Damage control teams fighting to smother re-ignited fire onboard MT New Diamond, following adverse weather
As a result of the concerted efforts of the damage control teams, the fire resulted by adverse weather onboard the MT New Diamond has been successfully controlled to a greater extent by now. Meanwhile, the damage control teams are making a lot of effort and continuing the mission ahead, using fire extinguishing agents and water.
In a recent development, a narrow diesel oil patch extending to one kilometre away from the ship has been observed. Over the past few days, the firefighting teams continued to surge sheer volume of sea water to extinguish fire onboard. As a result the engine room of the ship was flooded with sea water, making it lying in a position called ‘trim by aft’. In this backdrop, it is believed that the diesel that had been stored in ruptured tanks close to the engine room had been mixed with flooded water and oozed out due to the ship's changing position. However, the crude oil storage of the distressed ship is still safe from the fire and there is no danger of the ship leaking oil into the sea at the moment.
Following this event, a Dornier aircraft of the Indian Coast Guard stationed at the Mattala Mahinda Rajapaksa International Airport was flown to the area where the diesel fuel patch was observed this afternoon and a diesel dispersant was airdropped to the sea area to minimize its impact on the ocean. This dispersant that was sprayed would change the chemical composition of the diesel mixed with sea water, thereby minimizing the potential impact on the marine environment.
Further, a research team made its way to the site of the fire-damaged ship this morning to collect sea water samples, to find out the impacts of fire on marine environment. Upon collection of required samples, the team comprising officials from the National Aquatic Resources Research and Development Agency (NARA), Marine Environment Protection Authority (MEPA) and University of Ruhuna, are on their way back to continue with onward testing. Apart from that, a Marine Research platform of NARA also arrived on the site with a view to obtain more specifics to carry out further investigation.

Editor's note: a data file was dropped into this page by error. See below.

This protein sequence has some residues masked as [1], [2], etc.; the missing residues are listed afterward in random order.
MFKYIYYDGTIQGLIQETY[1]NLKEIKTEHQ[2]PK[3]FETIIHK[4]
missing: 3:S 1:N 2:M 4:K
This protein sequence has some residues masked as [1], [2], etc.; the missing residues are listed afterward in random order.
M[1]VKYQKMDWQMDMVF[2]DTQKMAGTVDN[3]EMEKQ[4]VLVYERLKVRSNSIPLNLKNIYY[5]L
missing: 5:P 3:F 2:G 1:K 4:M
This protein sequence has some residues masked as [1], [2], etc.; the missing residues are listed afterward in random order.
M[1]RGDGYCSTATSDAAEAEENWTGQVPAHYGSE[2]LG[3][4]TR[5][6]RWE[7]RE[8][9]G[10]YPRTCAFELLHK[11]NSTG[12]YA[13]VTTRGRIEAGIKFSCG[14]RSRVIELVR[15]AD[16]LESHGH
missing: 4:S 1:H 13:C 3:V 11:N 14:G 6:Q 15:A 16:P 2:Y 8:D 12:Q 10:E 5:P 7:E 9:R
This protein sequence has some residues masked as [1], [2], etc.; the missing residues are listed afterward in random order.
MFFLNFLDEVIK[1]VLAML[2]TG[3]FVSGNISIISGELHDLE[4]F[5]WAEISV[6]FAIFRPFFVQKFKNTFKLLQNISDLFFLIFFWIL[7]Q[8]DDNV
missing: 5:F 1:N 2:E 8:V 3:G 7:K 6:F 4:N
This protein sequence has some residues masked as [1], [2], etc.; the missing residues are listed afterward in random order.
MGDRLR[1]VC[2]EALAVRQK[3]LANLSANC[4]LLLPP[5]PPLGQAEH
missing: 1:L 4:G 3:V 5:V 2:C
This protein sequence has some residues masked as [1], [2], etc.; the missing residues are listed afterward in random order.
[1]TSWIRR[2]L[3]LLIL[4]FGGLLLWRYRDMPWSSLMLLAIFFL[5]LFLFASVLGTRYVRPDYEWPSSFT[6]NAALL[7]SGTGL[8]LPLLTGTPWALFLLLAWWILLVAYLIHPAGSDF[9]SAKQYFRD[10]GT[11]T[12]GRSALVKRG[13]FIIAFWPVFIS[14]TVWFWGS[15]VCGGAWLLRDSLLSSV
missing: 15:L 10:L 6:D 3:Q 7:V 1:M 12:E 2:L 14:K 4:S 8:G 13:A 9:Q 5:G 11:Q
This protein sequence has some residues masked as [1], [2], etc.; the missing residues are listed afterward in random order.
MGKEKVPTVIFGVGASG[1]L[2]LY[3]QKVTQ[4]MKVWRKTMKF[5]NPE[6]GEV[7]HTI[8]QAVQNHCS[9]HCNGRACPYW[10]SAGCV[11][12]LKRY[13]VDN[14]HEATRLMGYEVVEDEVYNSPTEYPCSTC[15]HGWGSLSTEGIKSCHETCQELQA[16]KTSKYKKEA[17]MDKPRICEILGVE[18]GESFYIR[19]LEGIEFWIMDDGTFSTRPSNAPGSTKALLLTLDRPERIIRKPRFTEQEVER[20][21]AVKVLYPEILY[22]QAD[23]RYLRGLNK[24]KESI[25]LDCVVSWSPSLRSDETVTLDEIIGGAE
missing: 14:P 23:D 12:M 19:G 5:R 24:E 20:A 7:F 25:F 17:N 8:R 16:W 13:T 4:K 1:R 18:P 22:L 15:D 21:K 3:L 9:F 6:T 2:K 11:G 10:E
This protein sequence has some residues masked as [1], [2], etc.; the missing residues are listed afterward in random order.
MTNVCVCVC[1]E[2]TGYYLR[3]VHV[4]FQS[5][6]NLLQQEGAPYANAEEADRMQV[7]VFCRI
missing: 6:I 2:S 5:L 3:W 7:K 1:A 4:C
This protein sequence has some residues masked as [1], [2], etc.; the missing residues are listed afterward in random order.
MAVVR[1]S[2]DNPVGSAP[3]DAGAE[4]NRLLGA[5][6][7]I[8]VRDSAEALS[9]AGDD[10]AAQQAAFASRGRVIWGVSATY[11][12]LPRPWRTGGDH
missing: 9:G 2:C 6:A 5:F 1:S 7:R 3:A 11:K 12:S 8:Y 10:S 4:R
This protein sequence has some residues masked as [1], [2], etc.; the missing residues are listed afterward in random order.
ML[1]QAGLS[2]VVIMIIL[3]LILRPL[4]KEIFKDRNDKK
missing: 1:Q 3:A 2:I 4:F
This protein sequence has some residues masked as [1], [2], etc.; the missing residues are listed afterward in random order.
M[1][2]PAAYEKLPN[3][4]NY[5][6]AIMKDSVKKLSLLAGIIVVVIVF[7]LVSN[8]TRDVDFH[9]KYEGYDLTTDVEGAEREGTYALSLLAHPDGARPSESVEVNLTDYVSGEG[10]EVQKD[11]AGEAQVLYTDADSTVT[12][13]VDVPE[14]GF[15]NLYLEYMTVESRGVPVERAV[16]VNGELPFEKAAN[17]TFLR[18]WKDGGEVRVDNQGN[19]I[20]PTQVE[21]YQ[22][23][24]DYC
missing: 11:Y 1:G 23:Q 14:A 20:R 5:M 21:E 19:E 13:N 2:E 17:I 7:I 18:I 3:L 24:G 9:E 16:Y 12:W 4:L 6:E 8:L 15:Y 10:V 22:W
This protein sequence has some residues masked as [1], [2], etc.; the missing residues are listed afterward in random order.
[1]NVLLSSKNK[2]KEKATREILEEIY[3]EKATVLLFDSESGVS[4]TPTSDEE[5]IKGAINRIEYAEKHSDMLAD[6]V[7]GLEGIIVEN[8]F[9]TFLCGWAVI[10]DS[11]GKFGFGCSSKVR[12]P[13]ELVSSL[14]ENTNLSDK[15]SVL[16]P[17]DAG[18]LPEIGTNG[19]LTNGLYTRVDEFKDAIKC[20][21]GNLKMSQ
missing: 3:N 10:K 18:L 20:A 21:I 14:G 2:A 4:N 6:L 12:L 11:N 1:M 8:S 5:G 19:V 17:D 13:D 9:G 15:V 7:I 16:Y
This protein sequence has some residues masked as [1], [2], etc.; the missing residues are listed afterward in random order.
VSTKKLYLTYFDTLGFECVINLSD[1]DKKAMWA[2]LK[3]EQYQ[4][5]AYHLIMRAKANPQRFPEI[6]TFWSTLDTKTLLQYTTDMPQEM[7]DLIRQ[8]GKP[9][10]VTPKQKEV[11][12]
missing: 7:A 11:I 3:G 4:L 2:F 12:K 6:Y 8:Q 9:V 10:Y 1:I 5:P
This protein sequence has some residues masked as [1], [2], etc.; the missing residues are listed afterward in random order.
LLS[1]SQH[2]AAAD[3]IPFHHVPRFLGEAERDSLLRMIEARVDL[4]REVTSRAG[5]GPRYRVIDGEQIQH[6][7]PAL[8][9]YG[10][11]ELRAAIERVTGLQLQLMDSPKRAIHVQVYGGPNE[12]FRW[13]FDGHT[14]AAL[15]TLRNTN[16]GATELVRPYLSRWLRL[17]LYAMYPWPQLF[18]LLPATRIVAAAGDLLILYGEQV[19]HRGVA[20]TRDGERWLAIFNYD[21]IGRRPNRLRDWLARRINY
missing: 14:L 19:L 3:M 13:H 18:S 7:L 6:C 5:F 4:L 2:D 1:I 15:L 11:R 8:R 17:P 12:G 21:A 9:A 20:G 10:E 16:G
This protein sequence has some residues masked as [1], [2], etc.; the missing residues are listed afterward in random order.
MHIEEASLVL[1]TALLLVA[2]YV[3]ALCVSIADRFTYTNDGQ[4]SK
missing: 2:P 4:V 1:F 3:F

In the meantime, the rescued 20 crew members (Filipino and Greek nationals) of MT New Diamond, whom were isolated safely onboard Sri Lanka Navy Ship Sindurala were transferred to the port of Hambantota today. The Navy also made arrangements to get them accommodated in an isolation centre and the crew members were subjected to PCR tests as well.
The distressed oil tanker is now lying about 30 nautical miles off Sangamankanda Point and the damage control operation is still underway at its height. The operation is augmented by ships, aircraft and tugs rushed to the scene by Sri Lanka Navy, Sri Lanka Air Force, Indian Coast Guard, Indian Navy and other stakeholders. Moreover, aircraft have also been deployed for air reconnaissance operations to aid the ongoing mission. Remaining resolute in the face of unexpected developments, Sri Lanka Coast Guard and Fast Attack Craft from the 04th Fast Attack Flotilla, providing logistics support, are engaged in the mission further. On the other hand, the coordinated operation is assisted by overseas salvage operation experts as well as damage control professionals arrived in the island.